$4 for one piece of chargrilled corn thinner than my finger and only slightly longer. The value proposition isn’t singing this dish’s praises.
I won’t comment much here, but suffice it to say, I would not order this voluntarily. It is not worth the price. Taste-wise, it’s a nice Japanese twist on the traditional butter-grilled corn, but really, there’s very little that stands out. Boring, is what it would be.
I must say, Devon’s KJI burger (on their lunch menu) has always been a subject of my attention, but I have never been able to order it, due to the fact that I’m never able to visit during lunch. Being able to have it as KJI chicken wings is a great idea. The skin is fantastic – so crunchy, textural, I had a hard time believing that it was just chicken skin I was eating. That batter must be something else.
The chicken meat itself was less flavoursome, more relying on the sweet and ever so slightly spicy gochujang sauce to give it the kick that it needs.
That pricing dilemma? Still here – is it $15 per wing? $15 for two? We got three, but that’s part of the banquet – what about as a separate dish? Who’s to know without the staff being constantly asked?
So if the salmon dish was one of my two favourites, Aunty Yulie’s short ribs make up the favourite. These ribs have a much subtler flavour profile than say, ribs you’d get at Pancakes on the Rocks/Hurricanes due to the Indonesian soy (pretty much Kecap Manis here) used. It makes the meat more fragrant, while retaining the usual “fall of the bone tender” characteristics that ribs are so loved for.
This dish comes with a side of broccolini as well, which was over-blanched, such that the vegetables have lost their crunch. Oh well, back to the ribs!
I’ve seen the tamarind & plum popsicles aplenty in many blogs now, and while I appreciate the novelty, I’m not completely sold on the idea of these popsicles being the primary dessert. My two dining companions did not like these, as tamarind is quite an acquired taste to have it sweet. I was more partial, as I’m used to tamarind in sweet, savoury and spicy forms.
That said, it’s not as suitable, or as refreshing as a good ball of ice cream. This one’s for the more adventurous out there. As such, the meal didn’t really finish on a sweet note.
Before I conclude, I need to point out a few matters about the experience itself:
It was very cold where we sat (in the middle section). Yes, you could argue with me and tell me to either sit inside, or to wear more. Except, that won’t do – I was fully garbed up for a start, but what Devon staff need to realise is that when people sit for about 2 hours (how long our banquet took) without moving very much, the cold will find its way in, unless you were overdressed in the first place. In my case, this manifested in my legs going very stiff. It was not pleasant.
There are heaters on both sides of the middle section of the cafe, but it really isn’t enough. A comfortable dining experience is not something that Devon by Night provides.
The service was…unfortunately subpar. While our waters were refilled frequently and without prompt, the time in between courses were occasionally very long, with no apparent reason. Also, as you may have noticed with our dessert – we got five popsicles. Why 5? Why wasn’t it 3? Or 6 (2 each?). I don’t think there was a pattern to this – we noticed a table of two had 9 popsicles delivered to them, only for staff to later realise it as a mistake, and rectified.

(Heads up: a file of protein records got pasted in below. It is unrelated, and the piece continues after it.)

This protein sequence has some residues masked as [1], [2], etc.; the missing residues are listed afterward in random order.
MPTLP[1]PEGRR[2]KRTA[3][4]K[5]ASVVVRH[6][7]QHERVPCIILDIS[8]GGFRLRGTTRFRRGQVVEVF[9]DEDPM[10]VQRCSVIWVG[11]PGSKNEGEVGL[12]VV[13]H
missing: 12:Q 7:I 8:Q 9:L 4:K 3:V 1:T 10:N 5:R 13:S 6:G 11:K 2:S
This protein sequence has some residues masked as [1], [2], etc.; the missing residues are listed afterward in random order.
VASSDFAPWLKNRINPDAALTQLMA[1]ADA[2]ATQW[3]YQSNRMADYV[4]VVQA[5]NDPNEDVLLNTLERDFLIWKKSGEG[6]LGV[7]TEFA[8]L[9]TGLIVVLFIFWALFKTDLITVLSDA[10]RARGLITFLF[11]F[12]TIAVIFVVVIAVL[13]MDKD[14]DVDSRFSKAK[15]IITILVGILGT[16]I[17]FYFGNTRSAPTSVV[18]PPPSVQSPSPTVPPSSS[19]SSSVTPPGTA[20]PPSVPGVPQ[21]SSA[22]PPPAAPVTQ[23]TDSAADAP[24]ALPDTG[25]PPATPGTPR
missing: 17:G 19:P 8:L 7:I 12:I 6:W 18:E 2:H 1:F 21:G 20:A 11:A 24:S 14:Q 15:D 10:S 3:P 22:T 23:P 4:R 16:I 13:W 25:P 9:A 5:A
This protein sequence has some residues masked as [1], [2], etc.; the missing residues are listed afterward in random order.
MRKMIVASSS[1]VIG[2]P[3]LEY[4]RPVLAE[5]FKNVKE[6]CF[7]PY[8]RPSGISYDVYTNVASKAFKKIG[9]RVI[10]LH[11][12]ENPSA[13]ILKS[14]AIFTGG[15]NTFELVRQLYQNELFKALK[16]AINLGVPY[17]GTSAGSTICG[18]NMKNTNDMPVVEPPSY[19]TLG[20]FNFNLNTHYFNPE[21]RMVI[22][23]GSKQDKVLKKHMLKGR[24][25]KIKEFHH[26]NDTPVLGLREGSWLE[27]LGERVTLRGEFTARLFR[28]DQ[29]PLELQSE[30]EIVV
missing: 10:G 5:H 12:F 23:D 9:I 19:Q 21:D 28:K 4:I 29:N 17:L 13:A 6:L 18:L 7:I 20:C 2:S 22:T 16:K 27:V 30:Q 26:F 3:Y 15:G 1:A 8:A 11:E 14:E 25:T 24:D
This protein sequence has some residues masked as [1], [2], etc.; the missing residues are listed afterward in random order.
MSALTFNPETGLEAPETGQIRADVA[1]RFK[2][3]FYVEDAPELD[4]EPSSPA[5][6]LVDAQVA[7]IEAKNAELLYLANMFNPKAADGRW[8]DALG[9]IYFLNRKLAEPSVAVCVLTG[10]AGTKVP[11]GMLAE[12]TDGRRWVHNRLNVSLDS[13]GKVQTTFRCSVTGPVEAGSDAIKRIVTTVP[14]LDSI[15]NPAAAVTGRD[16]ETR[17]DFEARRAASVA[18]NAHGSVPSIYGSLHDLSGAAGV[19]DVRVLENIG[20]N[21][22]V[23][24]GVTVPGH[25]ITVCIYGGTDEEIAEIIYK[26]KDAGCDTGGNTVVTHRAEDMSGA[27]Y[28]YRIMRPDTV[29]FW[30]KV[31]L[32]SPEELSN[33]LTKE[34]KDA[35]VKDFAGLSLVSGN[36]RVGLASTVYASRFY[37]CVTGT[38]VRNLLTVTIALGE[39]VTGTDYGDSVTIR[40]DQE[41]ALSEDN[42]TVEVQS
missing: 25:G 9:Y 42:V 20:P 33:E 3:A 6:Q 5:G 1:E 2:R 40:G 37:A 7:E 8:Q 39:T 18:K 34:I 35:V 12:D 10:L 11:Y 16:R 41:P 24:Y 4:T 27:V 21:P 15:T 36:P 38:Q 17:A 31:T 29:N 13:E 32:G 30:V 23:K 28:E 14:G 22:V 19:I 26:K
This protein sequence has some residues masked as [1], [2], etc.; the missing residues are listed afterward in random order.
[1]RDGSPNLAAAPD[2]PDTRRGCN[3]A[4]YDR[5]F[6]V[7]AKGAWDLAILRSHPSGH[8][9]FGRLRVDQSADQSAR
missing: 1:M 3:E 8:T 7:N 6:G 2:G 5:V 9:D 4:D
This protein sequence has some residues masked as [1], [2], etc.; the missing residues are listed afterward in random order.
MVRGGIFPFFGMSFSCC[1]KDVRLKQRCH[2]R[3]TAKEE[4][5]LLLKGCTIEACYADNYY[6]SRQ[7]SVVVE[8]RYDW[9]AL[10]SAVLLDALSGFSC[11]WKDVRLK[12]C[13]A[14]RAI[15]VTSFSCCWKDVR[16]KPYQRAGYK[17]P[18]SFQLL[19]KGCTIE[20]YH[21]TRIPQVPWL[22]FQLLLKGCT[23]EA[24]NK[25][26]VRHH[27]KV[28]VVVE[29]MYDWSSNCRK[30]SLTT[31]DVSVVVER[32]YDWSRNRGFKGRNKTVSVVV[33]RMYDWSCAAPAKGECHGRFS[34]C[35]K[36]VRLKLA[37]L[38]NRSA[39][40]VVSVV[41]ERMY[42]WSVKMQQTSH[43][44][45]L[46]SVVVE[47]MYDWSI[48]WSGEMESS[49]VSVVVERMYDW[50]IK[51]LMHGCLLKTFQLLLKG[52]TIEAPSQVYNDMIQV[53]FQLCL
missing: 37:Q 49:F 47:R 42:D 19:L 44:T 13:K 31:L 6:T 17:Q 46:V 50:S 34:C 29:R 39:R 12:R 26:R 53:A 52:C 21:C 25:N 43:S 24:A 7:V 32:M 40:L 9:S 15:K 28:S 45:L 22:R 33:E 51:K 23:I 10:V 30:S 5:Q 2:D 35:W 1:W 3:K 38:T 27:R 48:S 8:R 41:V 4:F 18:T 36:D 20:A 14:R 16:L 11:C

While getting more than bargained for isn’t usually a problem, this speaks of more other underlying problems. Case in point:
After we polished off our tamarind popsicles, the staff placed napkins and a dessert spoon on the table for each of us. This made sense, as
a) we were told we would be getting several desserts (emphasis on the plural)
b) one of the desserts, a snow egg-like ice cream, is on the menu and that looked appropriate for a dessert spoon. So we waited.
About 15 minutes later, we were about ask the waitress what the deal was, when she abruptly came over and removed the napkins and spoons.
We chased up, asking if there was anything more to the banquet, to which we were told “no”.
Well, that’s cool.
I have never been more torn on concluding a review as I am with this one. On the one hand, I love Devon during the day – and I still do. The food served during those times is nothing short of amazing, easily deserving an 8/10+ every time. The service is also decent during the day.
Yet, and yet, Devon By Night is a real shamble – much of the food was a disappointment to me, with the service on the same level to boot. It’s a shame, really – Zachary Tan is brilliant, but the dinner menu needs some serious tweaking. Or maybe we were just given all the bad stuff, but that doesn’t really excuse the restaurant either.
Rework the food, rework the menu to make pricing and portioning clearer, rework the banquet so terms are made clear, and make sure the staff know what’s up.
I score this experience as I do below, yet, this Friday, I’ll be visiting Devon Cafe during the day for breakfast. If that’s not “torn” in the figurative sense, I don’t know what is.
Devon By Night – a different beast to Devon by Day indeed.
As usual, feel free to leave a comment or three 😀
- Beef ribs are a winner
- Devon still knows its salmon
Not so Awesome:
- The heating issue – it’s winter, heating should be appropriately provisioned
- The service is very inconsistent and requires reworking
- Overall, food is a far cry from the quality that Devon sets for itself on its daytime menu